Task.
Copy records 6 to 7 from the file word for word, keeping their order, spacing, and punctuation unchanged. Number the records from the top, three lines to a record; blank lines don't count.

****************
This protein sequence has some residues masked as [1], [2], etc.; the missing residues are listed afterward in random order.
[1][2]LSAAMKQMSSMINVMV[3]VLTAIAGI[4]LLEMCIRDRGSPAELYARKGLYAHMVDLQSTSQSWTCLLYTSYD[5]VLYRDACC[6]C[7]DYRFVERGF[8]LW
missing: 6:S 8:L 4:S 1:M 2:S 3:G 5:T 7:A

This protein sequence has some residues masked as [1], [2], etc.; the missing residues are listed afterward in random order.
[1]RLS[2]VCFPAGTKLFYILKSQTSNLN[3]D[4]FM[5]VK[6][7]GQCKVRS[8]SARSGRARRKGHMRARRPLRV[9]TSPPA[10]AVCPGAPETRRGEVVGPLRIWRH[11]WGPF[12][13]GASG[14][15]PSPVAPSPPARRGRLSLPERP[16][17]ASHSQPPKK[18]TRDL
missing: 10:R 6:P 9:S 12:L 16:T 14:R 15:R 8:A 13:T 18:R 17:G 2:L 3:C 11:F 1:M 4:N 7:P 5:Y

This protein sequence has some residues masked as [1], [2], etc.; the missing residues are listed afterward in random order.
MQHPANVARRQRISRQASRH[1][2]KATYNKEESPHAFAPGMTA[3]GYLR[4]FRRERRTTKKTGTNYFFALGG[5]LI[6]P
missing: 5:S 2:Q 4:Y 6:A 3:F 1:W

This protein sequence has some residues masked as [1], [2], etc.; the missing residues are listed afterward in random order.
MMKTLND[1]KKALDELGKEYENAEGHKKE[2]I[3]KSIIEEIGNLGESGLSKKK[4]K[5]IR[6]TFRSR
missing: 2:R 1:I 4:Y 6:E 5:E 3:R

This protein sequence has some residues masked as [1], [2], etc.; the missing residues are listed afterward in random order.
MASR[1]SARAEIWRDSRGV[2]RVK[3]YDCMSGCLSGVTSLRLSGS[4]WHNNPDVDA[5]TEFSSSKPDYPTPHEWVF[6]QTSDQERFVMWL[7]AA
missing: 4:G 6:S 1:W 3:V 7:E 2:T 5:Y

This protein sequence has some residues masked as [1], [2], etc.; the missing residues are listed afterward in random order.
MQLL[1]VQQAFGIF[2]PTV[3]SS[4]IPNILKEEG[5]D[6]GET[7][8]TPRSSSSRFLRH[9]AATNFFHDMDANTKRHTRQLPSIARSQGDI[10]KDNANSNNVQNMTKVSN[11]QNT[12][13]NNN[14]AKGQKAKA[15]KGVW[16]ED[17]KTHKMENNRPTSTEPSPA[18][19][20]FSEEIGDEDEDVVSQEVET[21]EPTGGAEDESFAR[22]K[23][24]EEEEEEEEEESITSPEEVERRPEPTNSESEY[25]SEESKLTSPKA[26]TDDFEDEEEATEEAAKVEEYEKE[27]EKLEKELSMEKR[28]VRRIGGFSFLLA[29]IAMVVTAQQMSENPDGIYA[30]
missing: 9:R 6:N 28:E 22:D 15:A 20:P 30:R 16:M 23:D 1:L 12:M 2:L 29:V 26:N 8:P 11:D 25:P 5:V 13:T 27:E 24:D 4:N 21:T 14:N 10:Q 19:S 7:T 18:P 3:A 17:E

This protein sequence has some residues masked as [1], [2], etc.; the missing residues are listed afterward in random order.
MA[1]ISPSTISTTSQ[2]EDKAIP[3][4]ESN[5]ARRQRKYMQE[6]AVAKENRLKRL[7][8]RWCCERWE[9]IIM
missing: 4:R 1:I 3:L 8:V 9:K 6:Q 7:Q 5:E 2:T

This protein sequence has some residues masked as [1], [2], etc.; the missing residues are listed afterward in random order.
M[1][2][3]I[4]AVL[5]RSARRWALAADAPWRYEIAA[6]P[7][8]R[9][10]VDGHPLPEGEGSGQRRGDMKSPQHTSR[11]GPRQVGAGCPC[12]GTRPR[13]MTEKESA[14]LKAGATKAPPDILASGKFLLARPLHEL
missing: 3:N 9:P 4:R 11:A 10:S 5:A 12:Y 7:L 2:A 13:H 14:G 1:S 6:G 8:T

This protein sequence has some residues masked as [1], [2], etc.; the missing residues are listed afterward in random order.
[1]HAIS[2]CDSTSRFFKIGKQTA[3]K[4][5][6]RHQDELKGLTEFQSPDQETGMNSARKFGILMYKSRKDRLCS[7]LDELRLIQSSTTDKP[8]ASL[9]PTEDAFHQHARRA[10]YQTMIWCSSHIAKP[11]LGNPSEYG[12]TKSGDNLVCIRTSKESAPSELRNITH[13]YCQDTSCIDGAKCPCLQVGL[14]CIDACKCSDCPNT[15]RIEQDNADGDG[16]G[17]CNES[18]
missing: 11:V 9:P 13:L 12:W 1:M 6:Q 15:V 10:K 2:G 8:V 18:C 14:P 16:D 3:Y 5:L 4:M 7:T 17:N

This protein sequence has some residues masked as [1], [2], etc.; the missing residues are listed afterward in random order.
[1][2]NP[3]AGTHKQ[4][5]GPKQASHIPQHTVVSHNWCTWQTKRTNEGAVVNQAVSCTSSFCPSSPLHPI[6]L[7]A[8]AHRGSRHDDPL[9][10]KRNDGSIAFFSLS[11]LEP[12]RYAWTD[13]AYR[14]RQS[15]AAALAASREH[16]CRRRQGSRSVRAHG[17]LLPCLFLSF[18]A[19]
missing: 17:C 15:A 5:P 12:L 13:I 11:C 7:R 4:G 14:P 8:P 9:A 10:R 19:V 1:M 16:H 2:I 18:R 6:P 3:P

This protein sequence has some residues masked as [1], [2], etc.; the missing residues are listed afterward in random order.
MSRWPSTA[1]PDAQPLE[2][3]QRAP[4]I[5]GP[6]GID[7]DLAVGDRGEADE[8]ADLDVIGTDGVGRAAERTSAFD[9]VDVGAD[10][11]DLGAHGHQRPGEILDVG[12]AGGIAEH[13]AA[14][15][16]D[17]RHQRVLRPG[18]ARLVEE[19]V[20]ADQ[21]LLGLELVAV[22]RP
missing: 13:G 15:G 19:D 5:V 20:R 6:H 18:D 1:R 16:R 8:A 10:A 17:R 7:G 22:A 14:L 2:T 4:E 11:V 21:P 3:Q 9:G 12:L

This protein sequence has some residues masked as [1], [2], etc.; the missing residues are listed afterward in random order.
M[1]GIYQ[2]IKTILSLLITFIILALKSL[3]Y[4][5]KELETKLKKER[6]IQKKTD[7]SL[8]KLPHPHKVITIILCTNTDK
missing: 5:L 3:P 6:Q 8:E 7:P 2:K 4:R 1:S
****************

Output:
This protein sequence has some residues masked as [1], [2], etc.; the missing residues are listed afterward in random order.
MQLL[1]VQQAFGIF[2]PTV[3]SS[4]IPNILKEEG[5]D[6]GET[7][8]TPRSSSSRFLRH[9]AATNFFHDMDANTKRHTRQLPSIARSQGDI[10]KDNANSNNVQNMTKVSN[11]QNT[12][13]NNN[14]AKGQKAKA[15]KGVW[16]ED[17]KTHKMENNRPTSTEPSPA[18][19][20]FSEEIGDEDEDVVSQEVET[21]EPTGGAEDESFAR[22]K[23][24]EEEEEEEEEESITSPEEVERRPEPTNSESEY[25]SEESKLTSPKA[26]TDDFEDEEEATEEAAKVEEYEKE[27]EKLEKELSMEKR[28]VRRIGGFSFLLA[29]IAMVVTAQQMSENPDGIYA[30]
missing: 9:R 6:N 28:E 22:D 15:A 20:P 30:R 16:M 23:D 1:L 12:M 2:L 29:V 26:N 8:P 11:D 25:P 5:V 13:T 27:E 24:D 4:N 21:T 14:N 10:Q 19:S 7:T 18:P 3:A 17:E

This protein sequence has some residues masked as [1], [2], etc.; the missing residues are listed afterward in random order.
MA[1]ISPSTISTTSQ[2]EDKAIP[3][4]ESN[5]ARRQRKYMQE[6]AVAKENRLKRL[7][8]RWCCERWE[9]IIM
missing: 4:R 1:I 3:L 8:V 9:K 6:Q 7:Q 5:E 2:T